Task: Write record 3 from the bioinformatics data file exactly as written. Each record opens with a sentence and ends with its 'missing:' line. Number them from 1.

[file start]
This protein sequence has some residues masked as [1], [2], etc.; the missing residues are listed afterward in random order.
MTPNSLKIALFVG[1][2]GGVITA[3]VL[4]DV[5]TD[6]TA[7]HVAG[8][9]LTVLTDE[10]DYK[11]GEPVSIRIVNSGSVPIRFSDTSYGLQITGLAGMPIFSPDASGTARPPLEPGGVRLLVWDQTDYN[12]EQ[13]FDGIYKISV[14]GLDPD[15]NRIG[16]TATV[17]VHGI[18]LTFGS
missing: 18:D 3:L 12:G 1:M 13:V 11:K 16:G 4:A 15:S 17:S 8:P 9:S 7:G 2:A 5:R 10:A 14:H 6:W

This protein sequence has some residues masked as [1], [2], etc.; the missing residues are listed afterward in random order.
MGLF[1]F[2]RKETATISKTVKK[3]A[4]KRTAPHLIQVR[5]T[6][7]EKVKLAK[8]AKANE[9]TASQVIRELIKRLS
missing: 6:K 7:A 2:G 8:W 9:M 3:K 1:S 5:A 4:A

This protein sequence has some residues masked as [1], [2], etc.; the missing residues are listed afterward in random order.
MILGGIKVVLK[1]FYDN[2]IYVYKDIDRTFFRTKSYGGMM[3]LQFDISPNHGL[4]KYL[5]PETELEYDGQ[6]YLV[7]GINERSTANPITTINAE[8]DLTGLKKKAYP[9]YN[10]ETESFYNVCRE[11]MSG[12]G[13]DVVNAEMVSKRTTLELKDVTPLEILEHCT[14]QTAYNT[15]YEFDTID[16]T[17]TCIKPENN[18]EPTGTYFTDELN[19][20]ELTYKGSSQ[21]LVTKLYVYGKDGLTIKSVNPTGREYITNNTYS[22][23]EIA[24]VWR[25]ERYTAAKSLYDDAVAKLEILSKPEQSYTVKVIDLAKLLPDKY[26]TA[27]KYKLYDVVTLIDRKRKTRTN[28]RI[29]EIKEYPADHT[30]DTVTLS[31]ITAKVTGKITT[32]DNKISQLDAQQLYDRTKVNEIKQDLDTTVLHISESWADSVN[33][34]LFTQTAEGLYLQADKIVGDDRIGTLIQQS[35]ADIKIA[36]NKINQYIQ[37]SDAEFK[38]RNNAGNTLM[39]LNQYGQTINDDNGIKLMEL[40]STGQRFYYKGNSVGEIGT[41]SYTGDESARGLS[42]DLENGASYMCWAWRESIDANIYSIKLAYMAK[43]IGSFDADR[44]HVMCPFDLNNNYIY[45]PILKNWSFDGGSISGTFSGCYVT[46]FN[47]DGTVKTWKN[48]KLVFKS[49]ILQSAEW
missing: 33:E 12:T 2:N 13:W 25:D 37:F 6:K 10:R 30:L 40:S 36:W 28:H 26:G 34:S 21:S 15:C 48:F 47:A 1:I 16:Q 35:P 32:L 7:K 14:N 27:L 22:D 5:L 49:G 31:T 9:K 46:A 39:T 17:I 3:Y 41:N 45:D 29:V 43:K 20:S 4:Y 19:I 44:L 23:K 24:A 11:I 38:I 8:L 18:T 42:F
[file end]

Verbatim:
This protein sequence has some residues masked as [1], [2], etc.; the missing residues are listed afterward in random order.
MILGGIKVVLK[1]FYDN[2]IYVYKDIDRTFFRTKSYGGMM[3]LQFDISPNHGL[4]KYL[5]PETELEYDGQ[6]YLV[7]GINERSTANPITTINAE[8]DLTGLKKKAYP[9]YN[10]ETESFYNVCRE[11]MSG[12]G[13]DVVNAEMVSKRTTLELKDVTPLEILEHCT[14]QTAYNT[15]YEFDTID[16]T[17]TCIKPENN[18]EPTGTYFTDELN[19][20]ELTYKGSSQ[21]LVTKLYVYGKDGLTIKSVNPTGREYITNNTYS[22][23]EIA[24]VWR[25]ERYTAAKSLYDDAVAKLEILSKPEQSYTVKVIDLAKLLPDKY[26]TA[27]KYKLYDVVTLIDRKRKTRTN[28]RI[29]EIKEYPADHT[30]DTVTLS[31]ITAKVTGKITT[32]DNKISQLDAQQLYDRTKVNEIKQDLDTTVLHISESWADSVN[33][34]LFTQTAEGLYLQADKIVGDDRIGTLIQQS[35]ADIKIA[36]NKINQYIQ[37]SDAEFK[38]RNNAGNTLM[39]LNQYGQTINDDNGIKLMEL[40]STGQRFYYKGNSVGEIGT[41]SYTGDESARGLS[42]DLENGASYMCWAWRESIDANIYSIKLAYMAK[43]IGSFDADR[44]HVMCPFDLNNNYIY[45]PILKNWSFDGGSISGTFSGCYVT[46]FN[47]DGTVKTWKN[48]KLVFKS[49]ILQSAEW
missing: 33:E 12:T 2:N 13:W 25:D 37:F 6:K 10:R 30:L 40:S 36:W 28:H 26:G 34:S 21:S 15:C 48:F 47:A 1:I 16:Q 35:P 32:L 7:K 14:N 27:L 22:D 5:L 49:G 31:T 9:K 46:A 39:T 17:I 3:Y 41:N 45:D 29:V 43:K 20:S 4:Y 19:I 44:L 23:K 24:A 11:I 38:I 8:L 18:T 42:F